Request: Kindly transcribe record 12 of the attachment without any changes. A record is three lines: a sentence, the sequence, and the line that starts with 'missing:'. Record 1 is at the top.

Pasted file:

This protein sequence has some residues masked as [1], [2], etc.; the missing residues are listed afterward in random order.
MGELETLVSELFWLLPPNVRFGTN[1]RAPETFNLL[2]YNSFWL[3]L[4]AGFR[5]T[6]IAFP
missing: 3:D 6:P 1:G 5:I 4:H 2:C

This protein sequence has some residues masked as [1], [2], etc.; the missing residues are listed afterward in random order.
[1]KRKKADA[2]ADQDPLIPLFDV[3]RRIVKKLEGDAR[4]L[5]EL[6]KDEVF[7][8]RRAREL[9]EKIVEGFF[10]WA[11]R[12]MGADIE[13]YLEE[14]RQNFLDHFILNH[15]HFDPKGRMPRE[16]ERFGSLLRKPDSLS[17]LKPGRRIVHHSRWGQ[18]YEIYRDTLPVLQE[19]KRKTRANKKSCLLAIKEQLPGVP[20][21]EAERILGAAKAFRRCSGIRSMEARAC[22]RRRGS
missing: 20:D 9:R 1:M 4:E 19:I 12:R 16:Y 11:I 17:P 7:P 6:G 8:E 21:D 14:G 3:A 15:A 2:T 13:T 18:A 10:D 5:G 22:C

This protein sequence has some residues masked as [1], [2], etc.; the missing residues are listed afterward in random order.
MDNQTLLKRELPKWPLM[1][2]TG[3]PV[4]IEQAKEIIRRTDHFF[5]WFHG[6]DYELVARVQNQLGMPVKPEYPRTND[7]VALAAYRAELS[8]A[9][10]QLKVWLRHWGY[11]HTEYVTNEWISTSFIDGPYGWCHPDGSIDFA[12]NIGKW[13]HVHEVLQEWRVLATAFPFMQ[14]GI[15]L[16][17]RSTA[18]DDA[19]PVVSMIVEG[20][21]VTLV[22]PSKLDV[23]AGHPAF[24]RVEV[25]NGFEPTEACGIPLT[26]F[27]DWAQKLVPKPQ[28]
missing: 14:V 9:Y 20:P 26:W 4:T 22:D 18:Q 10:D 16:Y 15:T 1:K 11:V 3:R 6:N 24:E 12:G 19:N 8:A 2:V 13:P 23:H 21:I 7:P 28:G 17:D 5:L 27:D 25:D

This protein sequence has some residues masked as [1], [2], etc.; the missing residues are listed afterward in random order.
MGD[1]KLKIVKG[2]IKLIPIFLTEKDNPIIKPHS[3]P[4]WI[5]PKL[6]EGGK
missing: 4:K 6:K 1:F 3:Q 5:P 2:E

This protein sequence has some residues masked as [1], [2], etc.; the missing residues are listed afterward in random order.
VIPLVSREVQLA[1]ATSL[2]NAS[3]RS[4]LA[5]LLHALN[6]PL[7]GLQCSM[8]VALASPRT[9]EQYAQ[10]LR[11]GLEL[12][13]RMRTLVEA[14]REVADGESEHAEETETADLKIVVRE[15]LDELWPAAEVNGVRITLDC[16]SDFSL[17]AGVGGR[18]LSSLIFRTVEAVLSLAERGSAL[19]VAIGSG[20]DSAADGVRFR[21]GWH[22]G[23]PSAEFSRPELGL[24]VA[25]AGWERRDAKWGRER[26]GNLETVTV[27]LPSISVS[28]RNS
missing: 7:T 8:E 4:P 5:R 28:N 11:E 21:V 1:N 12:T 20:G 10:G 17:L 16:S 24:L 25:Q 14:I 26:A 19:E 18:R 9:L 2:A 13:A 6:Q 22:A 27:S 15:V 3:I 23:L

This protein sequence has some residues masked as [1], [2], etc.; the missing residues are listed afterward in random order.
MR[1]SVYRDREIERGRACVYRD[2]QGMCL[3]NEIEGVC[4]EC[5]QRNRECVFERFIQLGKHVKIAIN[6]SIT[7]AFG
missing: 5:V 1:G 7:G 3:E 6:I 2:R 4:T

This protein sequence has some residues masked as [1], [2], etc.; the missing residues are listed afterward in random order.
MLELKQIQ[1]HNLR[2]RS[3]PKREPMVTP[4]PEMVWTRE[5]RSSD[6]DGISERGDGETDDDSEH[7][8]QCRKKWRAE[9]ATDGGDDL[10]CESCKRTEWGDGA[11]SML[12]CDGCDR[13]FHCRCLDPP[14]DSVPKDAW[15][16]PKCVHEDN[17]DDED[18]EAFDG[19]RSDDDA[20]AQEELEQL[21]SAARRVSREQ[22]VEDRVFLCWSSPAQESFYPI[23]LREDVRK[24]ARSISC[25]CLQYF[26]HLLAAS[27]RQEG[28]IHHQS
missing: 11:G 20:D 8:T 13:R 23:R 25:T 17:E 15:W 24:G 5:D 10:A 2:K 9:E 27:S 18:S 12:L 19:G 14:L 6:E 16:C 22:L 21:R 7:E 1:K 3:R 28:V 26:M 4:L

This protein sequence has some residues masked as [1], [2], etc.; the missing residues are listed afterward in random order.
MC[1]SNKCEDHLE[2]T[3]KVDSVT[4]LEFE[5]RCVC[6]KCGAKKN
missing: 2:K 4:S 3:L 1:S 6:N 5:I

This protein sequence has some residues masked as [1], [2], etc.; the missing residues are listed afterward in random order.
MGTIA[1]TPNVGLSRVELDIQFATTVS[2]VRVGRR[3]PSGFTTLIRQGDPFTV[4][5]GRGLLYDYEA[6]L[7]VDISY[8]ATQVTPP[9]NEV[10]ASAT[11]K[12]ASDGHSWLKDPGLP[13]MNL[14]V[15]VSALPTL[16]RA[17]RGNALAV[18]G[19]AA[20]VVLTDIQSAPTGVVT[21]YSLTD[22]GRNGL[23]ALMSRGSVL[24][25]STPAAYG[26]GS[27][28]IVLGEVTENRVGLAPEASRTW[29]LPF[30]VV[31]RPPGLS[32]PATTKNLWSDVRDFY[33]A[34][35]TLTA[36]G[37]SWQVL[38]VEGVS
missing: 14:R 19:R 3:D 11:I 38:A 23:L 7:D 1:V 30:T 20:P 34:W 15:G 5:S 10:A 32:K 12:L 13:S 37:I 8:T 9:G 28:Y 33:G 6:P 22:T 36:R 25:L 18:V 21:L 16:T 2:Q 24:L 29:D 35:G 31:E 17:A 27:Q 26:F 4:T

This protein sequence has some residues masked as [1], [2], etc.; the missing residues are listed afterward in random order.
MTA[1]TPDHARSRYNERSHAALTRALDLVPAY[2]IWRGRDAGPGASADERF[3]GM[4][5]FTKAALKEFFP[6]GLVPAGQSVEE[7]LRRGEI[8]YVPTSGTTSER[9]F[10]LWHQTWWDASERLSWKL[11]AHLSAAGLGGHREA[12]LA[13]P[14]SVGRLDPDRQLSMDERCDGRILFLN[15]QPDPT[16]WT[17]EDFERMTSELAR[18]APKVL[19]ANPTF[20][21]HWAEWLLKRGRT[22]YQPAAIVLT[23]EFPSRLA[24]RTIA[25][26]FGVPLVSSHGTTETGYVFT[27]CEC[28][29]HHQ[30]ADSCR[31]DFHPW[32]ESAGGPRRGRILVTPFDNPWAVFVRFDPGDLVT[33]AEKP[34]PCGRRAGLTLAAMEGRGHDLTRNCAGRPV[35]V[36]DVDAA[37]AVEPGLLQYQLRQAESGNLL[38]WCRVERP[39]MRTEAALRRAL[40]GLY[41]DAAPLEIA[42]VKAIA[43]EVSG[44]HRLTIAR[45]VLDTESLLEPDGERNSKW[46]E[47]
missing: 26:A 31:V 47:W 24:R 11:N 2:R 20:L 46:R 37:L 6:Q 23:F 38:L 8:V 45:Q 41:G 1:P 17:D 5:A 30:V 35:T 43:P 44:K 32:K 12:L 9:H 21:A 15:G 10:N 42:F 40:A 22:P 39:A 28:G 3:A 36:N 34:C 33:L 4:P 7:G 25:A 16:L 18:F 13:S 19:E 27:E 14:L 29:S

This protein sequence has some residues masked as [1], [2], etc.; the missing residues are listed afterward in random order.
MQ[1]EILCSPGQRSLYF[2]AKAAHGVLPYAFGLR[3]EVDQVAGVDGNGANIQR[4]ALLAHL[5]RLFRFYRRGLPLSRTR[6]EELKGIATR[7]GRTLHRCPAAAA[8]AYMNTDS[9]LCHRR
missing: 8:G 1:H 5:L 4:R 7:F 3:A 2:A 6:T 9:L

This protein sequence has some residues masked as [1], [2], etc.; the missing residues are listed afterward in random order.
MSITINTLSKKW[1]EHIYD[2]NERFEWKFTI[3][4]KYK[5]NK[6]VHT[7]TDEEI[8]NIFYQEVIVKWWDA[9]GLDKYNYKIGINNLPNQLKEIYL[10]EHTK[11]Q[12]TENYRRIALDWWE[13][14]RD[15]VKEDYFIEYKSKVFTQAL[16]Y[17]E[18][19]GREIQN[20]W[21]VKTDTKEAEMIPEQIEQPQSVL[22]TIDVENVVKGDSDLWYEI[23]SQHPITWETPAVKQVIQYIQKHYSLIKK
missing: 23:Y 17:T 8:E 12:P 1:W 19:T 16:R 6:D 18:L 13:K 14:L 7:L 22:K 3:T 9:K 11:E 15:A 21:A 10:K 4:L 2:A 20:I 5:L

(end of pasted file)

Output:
This protein sequence has some residues masked as [1], [2], etc.; the missing residues are listed afterward in random order.
MSITINTLSKKW[1]EHIYD[2]NERFEWKFTI[3][4]KYK[5]NK[6]VHT[7]TDEEI[8]NIFYQEVIVKWWDA[9]GLDKYNYKIGINNLPNQLKEIYL[10]EHTK[11]Q[12]TENYRRIALDWWE[13][14]RD[15]VKEDYFIEYKSKVFTQAL[16]Y[17]E[18][19]GREIQN[20]W[21]VKTDTKEAEMIPEQIEQPQSVL[22]TIDVENVVKGDSDLWYEI[23]SQHPITWETPAVKQVIQYIQKHYSLIKK
missing: 23:Y 17:T 8:E 12:P 1:W 19:T 16:R 6:D 18:L 13:K 14:L 7:L 22:K 3:T 9:K 11:E 15:A 21:A 10:K 4:L 2:A 20:I 5:L